Just prior to the Indian Defence Minister’s visit to China in July 2013, Luo Yuan, the Deputy Director at a PLA academy told Chinese reporters, “The Indian side should not provoke new problems and increase military deployment at the border areas and stir up new trouble.” Though these are routine Chinese tactics, they also smack of considerable arrogance. The issue was ignored by India. The next India-China joint exercise is scheduled in October 2013, which does not mean much because there has been no apparent change in Chinese attitude towards India including in stoking internal instability by supporting and arming insurgencies.
Analysis of Chinese Behaviour
China’s perceives herself as the second pole after the US in the multi-polar world she strives for. However, within this ambit, she aims for an unequivocal China-centric Asia and as part of this strategy, views India an inconvenient hindrance. Hence the erratic ‘carrot and stick’ policy against India and the penchant to play the Pakistan card both politically and asymmetrically. Chinese strategy focuses on the mind of adversary’s political leadership as the centre of gravity, which it keeps attacking through multiple means. Therefore, acceptance of any intrusion in terms of Chinese perceptions is that bit of territory having been ceded. Analyses of the aforementioned three major cross border incidents shows that whenever India has taken a firm stand, China has backed off. This will remain a reality in future as well no matter the levels to which Chinese comprehensive power rises. To that end, the key uncertainty whether Chinese economic growth will continue or plateau or witness a bubble burst effect is already plaguing China.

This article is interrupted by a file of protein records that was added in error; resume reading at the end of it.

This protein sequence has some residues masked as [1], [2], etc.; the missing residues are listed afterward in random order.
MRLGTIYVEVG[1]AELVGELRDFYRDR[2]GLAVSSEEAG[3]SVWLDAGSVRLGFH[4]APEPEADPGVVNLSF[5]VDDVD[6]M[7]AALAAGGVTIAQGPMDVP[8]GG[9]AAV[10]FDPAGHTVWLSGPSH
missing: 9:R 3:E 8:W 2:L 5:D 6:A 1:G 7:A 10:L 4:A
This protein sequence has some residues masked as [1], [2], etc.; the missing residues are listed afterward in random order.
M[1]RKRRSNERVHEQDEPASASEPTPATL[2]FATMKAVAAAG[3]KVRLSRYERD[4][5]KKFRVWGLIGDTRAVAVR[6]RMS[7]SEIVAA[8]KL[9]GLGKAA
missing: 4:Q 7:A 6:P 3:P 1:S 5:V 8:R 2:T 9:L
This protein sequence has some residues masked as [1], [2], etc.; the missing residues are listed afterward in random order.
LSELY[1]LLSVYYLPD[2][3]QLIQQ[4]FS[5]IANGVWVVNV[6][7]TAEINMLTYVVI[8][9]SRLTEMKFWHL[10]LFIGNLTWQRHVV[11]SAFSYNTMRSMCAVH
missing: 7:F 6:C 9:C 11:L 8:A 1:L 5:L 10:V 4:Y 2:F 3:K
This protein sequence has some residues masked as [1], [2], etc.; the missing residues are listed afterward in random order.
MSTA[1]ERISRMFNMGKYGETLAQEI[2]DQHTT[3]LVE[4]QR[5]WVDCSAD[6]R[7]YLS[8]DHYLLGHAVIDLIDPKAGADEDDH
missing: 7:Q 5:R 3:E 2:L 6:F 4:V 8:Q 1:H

Then there is the moot point whether China will be able to contain internal sub-national movements (Xinjiang, Tibet, Inner Mongolia) or will they lead to increased violence thus limiting China’s external hegemonic designs. At the same time, whether Chinese nationalism becomes hyper with propensity to miscalculate or over-react to perceived sensitive situations will remain intrinsic to Chinese behavior. Unfortunately, our Foreign Minister’s trivialising the serious Chinese intrusion in April this year sent across a wrong signal and was reminiscent of Nehru calling loss of Aksai Chin a “small matter” to be settled without much difficulty. Such responses can only encourage China to nibble more of our territory. Capitalising on India’s neglect to border areas, China has built roads right up to the LAC that facilitate intrusions. There have also been reports of a road built by China five kilometres inside Indian territory. These reports have been denied by our government. The fact is that there is plenty of ambiguity under the ambit of ‘differing perceptions of the LAC’ by both sides. Both Aksai Chin and Ladakh are known to have large uranium and mineral reserves though no mining has been undertaken.